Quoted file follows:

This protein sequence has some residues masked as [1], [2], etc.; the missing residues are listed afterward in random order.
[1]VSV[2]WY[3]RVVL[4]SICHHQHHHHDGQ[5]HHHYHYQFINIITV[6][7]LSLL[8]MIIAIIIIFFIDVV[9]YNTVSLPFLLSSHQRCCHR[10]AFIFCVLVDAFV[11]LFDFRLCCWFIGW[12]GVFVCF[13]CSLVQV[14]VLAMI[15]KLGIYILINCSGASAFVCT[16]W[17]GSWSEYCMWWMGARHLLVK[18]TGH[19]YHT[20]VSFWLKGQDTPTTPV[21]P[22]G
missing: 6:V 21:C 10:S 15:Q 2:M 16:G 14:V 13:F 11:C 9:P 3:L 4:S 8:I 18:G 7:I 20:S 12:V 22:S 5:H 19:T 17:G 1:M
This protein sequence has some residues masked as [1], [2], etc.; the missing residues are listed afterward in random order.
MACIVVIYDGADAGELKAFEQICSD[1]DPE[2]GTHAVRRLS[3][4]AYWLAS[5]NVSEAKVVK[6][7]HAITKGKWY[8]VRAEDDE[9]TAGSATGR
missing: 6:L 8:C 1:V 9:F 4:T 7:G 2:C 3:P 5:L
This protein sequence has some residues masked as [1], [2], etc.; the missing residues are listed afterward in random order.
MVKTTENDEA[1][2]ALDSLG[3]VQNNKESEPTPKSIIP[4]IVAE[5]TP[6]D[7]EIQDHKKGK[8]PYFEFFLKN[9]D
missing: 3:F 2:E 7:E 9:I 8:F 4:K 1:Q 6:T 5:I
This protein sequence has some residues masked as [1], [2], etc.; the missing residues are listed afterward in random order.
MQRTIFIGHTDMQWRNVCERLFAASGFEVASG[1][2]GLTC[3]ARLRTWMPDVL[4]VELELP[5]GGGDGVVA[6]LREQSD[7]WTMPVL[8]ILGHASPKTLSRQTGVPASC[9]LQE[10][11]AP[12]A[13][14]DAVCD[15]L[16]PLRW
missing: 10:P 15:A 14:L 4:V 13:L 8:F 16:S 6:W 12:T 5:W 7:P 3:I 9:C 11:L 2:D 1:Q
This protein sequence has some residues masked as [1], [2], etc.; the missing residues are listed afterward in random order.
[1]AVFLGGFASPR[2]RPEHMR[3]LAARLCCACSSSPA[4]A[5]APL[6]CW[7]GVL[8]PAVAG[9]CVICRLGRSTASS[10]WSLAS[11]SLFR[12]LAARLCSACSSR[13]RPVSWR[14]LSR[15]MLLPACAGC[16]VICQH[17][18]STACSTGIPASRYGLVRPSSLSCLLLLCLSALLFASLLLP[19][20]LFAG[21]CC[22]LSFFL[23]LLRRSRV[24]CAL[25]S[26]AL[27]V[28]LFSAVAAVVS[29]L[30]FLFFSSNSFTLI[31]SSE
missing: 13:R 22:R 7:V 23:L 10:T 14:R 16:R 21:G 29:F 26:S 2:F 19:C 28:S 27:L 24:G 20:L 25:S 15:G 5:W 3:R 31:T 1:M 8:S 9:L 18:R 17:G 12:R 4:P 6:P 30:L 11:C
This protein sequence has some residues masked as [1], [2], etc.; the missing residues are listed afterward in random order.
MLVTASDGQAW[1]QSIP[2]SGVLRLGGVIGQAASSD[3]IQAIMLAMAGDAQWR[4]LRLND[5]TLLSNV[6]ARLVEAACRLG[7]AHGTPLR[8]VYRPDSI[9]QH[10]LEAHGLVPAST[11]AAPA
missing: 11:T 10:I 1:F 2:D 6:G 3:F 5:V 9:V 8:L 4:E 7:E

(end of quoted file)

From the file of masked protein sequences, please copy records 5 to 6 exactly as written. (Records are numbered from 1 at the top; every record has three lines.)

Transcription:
This protein sequence has some residues masked as [1], [2], etc.; the missing residues are listed afterward in random order.
[1]AVFLGGFASPR[2]RPEHMR[3]LAARLCCACSSSPA[4]A[5]APL[6]CW[7]GVL[8]PAVAG[9]CVICRLGRSTASS[10]WSLAS[11]SLFR[12]LAARLCSACSSR[13]RPVSWR[14]LSR[15]MLLPACAGC[16]VICQH[17][18]STACSTGIPASRYGLVRPSSLSCLLLLCLSALLFASLLLP[19][20]LFAG[21]CC[22]LSFFL[23]LLRRSRV[24]CAL[25]S[26]AL[27]V[28]LFSAVAAVVS[29]L[30]FLFFSSNSFTLI[31]SSE
missing: 13:R 22:R 7:V 23:L 10:T 14:R 16:R 21:G 29:F 26:S 2:F 19:C 28:S 27:L 24:G 20:L 25:S 15:G 5:W 3:R 31:T 1:M 8:S 9:L 18:R 17:G 12:R 4:P 6:P 30:L 11:C
This protein sequence has some residues masked as [1], [2], etc.; the missing residues are listed afterward in random order.
MLVTASDGQAW[1]QSIP[2]SGVLRLGGVIGQAASSD[3]IQAIMLAMAGDAQWR[4]LRLND[5]TLLSNV[6]ARLVEAACRLG[7]AHGTPLR[8]VYRPDSI[9]QH[10]LEAHGLVPAST[11]AAPA
missing: 11:T 10:I 1:F 2:D 6:G 3:F 5:V 9:V 8:L 4:E 7:E